A further object of the invention is to provide a suspension fork for use with disc brake means wherein the slider member includes a rearwardly inclined arch connected between the upper ends of the lower sections, and disc brake mounting posts arranged at the lower rear end of one of the lower leg sections, thereby to provide a rigid slider unit.
According to another object of the invention, the rearwardly inclined reversed arch shields the seals of the fork against dirt and debris produced by rotation of the associated tire. The reversed arch construction affords improved slider torsional stiffness, reduction in slider weight, and protection of the fork seals.BRIEF DESCRIPTION OF THE DRAWINGS
Other objects and advantages of the invention will become apparent from a study of the following specification when viewed in the light of the accompanying drawings, in which:
FIGS. 1 and 2 are front and left hand side views, respectively, of the improved suspension fork of the present invention as used in connection with rim brake means;
FIG. 3 is a sectional view taken along line 3—3 of FIG. 2;
FIGS. 4-7 are front, right hand side, top, and bottom views of the rigid slider component defined by the integral arch and outer leg sections;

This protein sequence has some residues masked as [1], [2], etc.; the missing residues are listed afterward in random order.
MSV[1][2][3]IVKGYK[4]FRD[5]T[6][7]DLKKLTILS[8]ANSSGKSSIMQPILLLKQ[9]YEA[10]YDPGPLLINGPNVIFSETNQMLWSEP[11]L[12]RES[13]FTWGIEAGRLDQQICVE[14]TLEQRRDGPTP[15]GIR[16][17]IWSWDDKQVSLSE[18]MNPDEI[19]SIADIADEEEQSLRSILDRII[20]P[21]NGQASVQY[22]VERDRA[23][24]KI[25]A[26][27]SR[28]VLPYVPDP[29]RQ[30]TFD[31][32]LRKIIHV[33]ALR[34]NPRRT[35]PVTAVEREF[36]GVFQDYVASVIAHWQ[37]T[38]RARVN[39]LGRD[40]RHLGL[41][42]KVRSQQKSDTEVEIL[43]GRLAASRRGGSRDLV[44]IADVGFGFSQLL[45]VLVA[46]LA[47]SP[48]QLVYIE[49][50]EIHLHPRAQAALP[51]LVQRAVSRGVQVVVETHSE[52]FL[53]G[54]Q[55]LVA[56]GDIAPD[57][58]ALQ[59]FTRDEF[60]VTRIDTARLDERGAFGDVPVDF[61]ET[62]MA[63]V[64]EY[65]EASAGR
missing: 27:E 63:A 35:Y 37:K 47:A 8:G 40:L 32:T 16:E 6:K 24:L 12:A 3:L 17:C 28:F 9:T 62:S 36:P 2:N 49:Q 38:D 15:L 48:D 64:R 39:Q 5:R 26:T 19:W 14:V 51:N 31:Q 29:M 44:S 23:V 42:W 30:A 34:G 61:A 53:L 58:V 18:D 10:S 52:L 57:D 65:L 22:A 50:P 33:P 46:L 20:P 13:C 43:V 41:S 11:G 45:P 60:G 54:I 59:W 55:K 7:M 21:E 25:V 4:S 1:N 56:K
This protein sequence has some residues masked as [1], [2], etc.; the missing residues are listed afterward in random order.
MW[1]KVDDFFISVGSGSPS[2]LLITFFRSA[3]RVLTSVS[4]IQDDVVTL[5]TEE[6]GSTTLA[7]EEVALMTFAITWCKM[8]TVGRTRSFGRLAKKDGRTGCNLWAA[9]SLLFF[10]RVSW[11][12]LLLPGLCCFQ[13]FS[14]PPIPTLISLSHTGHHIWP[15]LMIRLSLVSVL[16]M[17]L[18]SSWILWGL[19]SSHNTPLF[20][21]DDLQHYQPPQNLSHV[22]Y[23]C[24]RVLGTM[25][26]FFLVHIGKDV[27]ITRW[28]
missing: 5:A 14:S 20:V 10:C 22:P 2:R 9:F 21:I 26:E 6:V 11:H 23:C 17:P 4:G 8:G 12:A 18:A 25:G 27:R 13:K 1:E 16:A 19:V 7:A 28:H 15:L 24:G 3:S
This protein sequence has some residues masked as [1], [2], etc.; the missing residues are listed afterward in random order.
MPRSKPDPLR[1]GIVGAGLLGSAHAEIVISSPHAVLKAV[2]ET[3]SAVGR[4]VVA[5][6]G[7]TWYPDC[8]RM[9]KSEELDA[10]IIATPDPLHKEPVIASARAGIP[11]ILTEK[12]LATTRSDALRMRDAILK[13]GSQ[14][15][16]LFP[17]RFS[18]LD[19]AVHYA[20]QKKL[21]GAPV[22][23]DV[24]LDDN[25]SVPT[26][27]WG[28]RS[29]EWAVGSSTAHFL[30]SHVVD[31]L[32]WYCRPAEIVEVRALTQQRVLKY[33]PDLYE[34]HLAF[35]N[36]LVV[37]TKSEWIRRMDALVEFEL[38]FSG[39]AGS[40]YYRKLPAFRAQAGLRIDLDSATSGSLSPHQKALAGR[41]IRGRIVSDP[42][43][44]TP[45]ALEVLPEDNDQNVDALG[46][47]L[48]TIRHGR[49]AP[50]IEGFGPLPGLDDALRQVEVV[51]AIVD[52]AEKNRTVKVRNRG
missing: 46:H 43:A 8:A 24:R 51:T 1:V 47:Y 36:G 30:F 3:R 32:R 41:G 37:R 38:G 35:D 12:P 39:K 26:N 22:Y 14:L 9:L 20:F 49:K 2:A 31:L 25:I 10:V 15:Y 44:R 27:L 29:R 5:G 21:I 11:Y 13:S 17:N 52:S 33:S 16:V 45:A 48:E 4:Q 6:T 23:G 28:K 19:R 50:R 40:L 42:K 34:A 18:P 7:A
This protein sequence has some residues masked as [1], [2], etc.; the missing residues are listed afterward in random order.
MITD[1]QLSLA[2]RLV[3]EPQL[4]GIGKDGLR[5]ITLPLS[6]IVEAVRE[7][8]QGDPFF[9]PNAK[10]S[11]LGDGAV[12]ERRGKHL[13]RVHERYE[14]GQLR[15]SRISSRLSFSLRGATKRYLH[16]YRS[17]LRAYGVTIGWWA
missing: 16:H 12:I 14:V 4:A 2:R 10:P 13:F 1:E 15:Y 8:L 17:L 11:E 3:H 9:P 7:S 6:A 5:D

FIGS. 8-10 illustrate the manner of mounting cantilever brake means on the forwardly extending brake posts of the slider component;
FIGS. 11 and 12 are front and right hand views of the improved fork as used with disc brake means; and
FIGS. 13-15 are front elevation, right elevation, and top plan views, respectively, of the slider component of the fork of FIGS. 11 and 12.DETAILED DESCRIPTION
Referring first more particularly FIGS. 1 and 2, the improved reversed arch suspension fork 2 includes a horizontal crown portion 4 and a pair of downwardly depending leg portions 6 and 8. As is known in the the art, the leg portions are telescopic and include a pair of outer tubular sections 6a and 8a arranged concentrically about a pair of inner leg sections 6b and 8b, respectively. The outer and inner sections are arranged for relative longitudinal sliding displacement, flexible tubular seal means 10 being provided for sealing the gap between the upper end of the outer sections 6a and 8a and the adjacent circumferential surfaces of the inner sections 6b and 8b. Intermediate its ends, the crown portion 4 carries the vertically upwardly extending steerer rod 12, that supports the handlebar, steering means (not shown).
In accordance with the present invention, the outer fork sections 6a and 8a are connected at their upper ends by an integral inverted U-shaped reversed arch portion 14 having leg portions 14a and 14b that are integral with the upper ends of the outer section 6a and 8a, respectively, thereby to define a rigid unitary slider component 15 (FIGS. 8-10). As best shown in FIG. 2, in accordance with a characterizing feature of the invention, the reverse arch 14 is inclined rearwardly of the fork by the acute angle &agr; relative to the vertical axis of the fork. At its upper end, the reverse arch 14 includes a rearwardly projecting flange 14c that protects the cycle frame and the cycle operator from the mud and debris that is thrown upwardly by the cycle front wheel 20.